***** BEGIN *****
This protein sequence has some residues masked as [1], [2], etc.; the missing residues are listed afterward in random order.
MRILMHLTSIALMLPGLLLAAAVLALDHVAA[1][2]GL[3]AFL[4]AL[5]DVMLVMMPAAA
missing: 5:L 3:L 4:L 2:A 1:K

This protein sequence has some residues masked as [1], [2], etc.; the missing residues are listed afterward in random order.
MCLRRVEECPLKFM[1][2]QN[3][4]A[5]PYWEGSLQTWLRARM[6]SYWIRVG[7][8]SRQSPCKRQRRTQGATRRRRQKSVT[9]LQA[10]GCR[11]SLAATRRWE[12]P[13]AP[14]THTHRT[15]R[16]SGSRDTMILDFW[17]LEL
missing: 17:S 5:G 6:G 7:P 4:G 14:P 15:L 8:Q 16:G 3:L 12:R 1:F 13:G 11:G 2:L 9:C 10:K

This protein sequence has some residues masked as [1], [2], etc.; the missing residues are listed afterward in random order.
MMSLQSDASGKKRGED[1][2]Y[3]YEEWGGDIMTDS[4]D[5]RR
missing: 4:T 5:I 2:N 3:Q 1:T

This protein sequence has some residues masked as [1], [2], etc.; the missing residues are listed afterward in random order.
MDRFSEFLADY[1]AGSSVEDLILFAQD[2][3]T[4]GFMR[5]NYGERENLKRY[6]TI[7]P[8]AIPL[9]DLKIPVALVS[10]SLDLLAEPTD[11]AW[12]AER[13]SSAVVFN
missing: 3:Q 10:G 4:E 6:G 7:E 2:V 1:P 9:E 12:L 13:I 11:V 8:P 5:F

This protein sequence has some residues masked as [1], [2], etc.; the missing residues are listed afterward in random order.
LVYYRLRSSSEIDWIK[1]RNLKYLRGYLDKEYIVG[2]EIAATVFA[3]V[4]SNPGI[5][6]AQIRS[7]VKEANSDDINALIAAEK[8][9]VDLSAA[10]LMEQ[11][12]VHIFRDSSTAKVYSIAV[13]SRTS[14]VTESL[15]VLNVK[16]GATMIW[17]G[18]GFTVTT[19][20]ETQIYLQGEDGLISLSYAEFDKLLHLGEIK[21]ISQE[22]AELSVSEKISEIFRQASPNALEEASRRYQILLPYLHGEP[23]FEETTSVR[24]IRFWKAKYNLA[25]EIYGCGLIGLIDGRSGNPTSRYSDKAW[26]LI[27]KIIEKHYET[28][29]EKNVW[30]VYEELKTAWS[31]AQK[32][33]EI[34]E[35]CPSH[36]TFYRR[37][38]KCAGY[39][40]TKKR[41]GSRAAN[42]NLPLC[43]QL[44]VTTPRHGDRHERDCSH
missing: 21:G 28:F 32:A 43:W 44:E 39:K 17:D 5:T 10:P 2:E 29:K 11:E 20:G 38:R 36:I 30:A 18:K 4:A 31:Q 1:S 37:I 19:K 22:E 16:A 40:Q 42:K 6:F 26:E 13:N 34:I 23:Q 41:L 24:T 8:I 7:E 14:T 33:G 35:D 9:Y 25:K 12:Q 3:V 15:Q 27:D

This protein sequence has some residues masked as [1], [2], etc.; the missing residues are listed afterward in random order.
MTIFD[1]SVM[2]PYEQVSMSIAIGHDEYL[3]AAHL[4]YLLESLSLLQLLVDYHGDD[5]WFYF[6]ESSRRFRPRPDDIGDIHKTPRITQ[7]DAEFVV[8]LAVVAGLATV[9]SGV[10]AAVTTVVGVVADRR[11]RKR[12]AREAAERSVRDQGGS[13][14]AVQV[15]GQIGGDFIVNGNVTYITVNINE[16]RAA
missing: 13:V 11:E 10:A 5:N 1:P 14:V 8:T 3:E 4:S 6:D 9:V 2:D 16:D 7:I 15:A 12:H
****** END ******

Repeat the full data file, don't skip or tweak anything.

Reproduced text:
This protein sequence has some residues masked as [1], [2], etc.; the missing residues are listed afterward in random order.
MRILMHLTSIALMLPGLLLAAAVLALDHVAA[1][2]GL[3]AFL[4]AL[5]DVMLVMMPAAA
missing: 5:L 3:L 4:L 2:A 1:K

This protein sequence has some residues masked as [1], [2], etc.; the missing residues are listed afterward in random order.
MCLRRVEECPLKFM[1][2]QN[3][4]A[5]PYWEGSLQTWLRARM[6]SYWIRVG[7][8]SRQSPCKRQRRTQGATRRRRQKSVT[9]LQA[10]GCR[11]SLAATRRWE[12]P[13]AP[14]THTHRT[15]R[16]SGSRDTMILDFW[17]LEL
missing: 17:S 5:G 6:G 7:P 4:G 14:P 15:L 8:Q 16:G 3:L 12:R 1:F 13:G 11:G 2:L 9:C 10:K

This protein sequence has some residues masked as [1], [2], etc.; the missing residues are listed afterward in random order.
MMSLQSDASGKKRGED[1][2]Y[3]YEEWGGDIMTDS[4]D[5]RR
missing: 4:T 5:I 2:N 3:Q 1:T

This protein sequence has some residues masked as [1], [2], etc.; the missing residues are listed afterward in random order.
MDRFSEFLADY[1]AGSSVEDLILFAQD[2][3]T[4]GFMR[5]NYGERENLKRY[6]TI[7]P[8]AIPL[9]DLKIPVALVS[10]SLDLLAEPTD[11]AW[12]AER[13]SSAVVFN
missing: 3:Q 10:G 4:E 6:G 7:E 2:V 1:P 9:E 12:L 13:I 11:V 8:P 5:F

This protein sequence has some residues masked as [1], [2], etc.; the missing residues are listed afterward in random order.
LVYYRLRSSSEIDWIK[1]RNLKYLRGYLDKEYIVG[2]EIAATVFA[3]V[4]SNPGI[5][6]AQIRS[7]VKEANSDDINALIAAEK[8][9]VDLSAA[10]LMEQ[11][12]VHIFRDSSTAKVYSIAV[13]SRTS[14]VTESL[15]VLNVK[16]GATMIW[17]G[18]GFTVTT[19][20]ETQIYLQGEDGLISLSYAEFDKLLHLGEIK[21]ISQE[22]AELSVSEKISEIFRQASPNALEEASRRYQILLPYLHGEP[23]FEETTSVR[24]IRFWKAKYNLA[25]EIYGCGLIGLIDGRSGNPTSRYSDKAW[26]LI[27]KIIEKHYET[28][29]EKNVW[30]VYEELKTAWS[31]AQK[32][33]EI[34]E[35]CPSH[36]TFYRR[37][38]KCAGY[39][40]TKKR[41]GSRAAN[42]NLPLC[43]QL[44]VTTPRHGDRHERDCSH
missing: 21:G 28:F 32:A 43:W 44:E 39:K 17:D 5:T 10:P 2:E 29:K 11:E 20:G 38:R 36:I 30:A 18:K 4:A 31:Q 1:S 37:I 19:K 22:E 16:A 40:Q 42:K 6:F 26:E 13:N 34:I 23:Q 41:L 24:T 8:I 7:E 14:T 33:G 35:D 9:Y 25:K 12:Q 3:V 15:Q 27:D

This protein sequence has some residues masked as [1], [2], etc.; the missing residues are listed afterward in random order.
MTIFD[1]SVM[2]PYEQVSMSIAIGHDEYL[3]AAHL[4]YLLESLSLLQLLVDYHGDD[5]WFYF[6]ESSRRFRPRPDDIGDIHKTPRITQ[7]DAEFVV[8]LAVVAGLATV[9]SGV[10]AAVTTVVGVVADRR[11]RKR[12]AREAAERSVRDQGGS[13][14]AVQV[15]GQIGGDFIVNGNVTYITVNINE[16]RAA
missing: 13:V 11:E 10:A 5:N 1:P 14:V 8:T 3:E 4:S 6:D 9:V 2:D 16:D 7:I 15:A 12:H